Wednesday, 27 May 2020

45 RPM Gems - Peter Sarstedt - Where Do You Go To My Lovely (1969)


 

An unusual one-hit wonder from 1969, this evocative narrative song about a girl from the backstreets of Naples who joins the Parisian jet-set (somehow) and along the way forgets her roots. It is narrated from the point of view of someone who knew her as a child, but has seemingly been forgotten in her indulgent, carefree new life.

It is an acoustic guitar-driven song with occasional bursts of French-style accordion to create that European atmosphere, sung, movingly, by Peter Sarstedt, a Peter Wyngarde/Jason King/Department S lookalike whose Anglo-Indian heritage had bestowed upon him brooding, dark good looks. Many a woman loved that sort of look at the time.



Lyrically is a list of sixties fashionable people and places - Marlene Dietrich, Zizi Jeanmaire, Pierre Balmain, The Rolling Stones, Sacha Distel, the Aga Khan, Picasso, the Sorbonne, the Boulevard St. Michel, St. Moritz, Naples and Juan-Les-Pins. There are also references to an indulgent lifestyle in the sipping of Napoleon brandy and the wearing of a topless swimsuit. One thing that has always bugged me, however, even back from listening to the song as a child, is the fact that the girl is revealed as being called Marie-Claire - a French name, yet she grew up on the "backstreets of Naples...". Maybe she changed her name, but the song doesn't suggest that she did.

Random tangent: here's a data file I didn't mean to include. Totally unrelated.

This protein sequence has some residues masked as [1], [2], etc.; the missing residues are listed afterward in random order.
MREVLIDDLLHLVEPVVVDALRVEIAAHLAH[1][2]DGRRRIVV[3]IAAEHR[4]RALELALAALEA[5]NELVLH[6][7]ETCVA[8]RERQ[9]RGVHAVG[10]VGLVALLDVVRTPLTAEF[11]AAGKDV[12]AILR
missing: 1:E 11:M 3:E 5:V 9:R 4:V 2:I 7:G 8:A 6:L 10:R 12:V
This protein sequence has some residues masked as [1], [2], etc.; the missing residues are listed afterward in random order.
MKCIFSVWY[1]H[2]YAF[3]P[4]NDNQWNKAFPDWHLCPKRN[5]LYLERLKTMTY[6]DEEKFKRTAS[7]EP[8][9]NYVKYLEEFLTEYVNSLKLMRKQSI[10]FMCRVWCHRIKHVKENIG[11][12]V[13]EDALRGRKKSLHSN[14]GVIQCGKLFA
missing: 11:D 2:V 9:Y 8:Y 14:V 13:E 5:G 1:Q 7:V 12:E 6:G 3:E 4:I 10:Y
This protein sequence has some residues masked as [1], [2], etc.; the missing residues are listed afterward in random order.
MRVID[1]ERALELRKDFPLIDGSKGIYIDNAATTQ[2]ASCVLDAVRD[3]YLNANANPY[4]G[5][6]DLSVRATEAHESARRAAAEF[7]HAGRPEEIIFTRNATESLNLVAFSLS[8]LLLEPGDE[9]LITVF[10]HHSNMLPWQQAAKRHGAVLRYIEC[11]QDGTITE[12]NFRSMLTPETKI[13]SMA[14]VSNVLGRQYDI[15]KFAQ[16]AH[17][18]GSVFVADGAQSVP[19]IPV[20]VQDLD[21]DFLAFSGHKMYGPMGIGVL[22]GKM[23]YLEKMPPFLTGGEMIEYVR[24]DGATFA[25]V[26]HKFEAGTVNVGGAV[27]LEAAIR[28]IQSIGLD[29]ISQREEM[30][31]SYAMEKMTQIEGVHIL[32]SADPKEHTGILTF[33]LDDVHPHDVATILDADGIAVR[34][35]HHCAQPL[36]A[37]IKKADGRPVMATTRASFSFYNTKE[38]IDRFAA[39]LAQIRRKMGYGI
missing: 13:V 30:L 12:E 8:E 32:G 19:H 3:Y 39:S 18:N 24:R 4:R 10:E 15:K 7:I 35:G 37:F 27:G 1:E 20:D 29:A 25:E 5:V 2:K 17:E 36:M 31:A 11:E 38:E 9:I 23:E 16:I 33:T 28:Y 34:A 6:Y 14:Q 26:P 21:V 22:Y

The 'b' side is I Am A Cathedral, an acoustic, folky number with somewhat dreamy, dare I say pretentious lyrics. Nothing Sarstedt ever recorded subsequently ever came close to Where Do You Go To My Lovely.

Incidentally, on many of the Sarstedt compilations, the recording of the song that is included is an extended one with two extra verses about speaking Russian and Greek at embassy parties and being between twenty and thirty - "a most desirable age" - also a vastly inferior accordion introduction together with a different vocal. It is not the original single version that everyone knew in 1969 and, in a way, is selling the people who buy those albums short. It is nowhere near as good, despite the extra verses, and furthermore appears to be live as a ripple of applause breaks out at the end. 


















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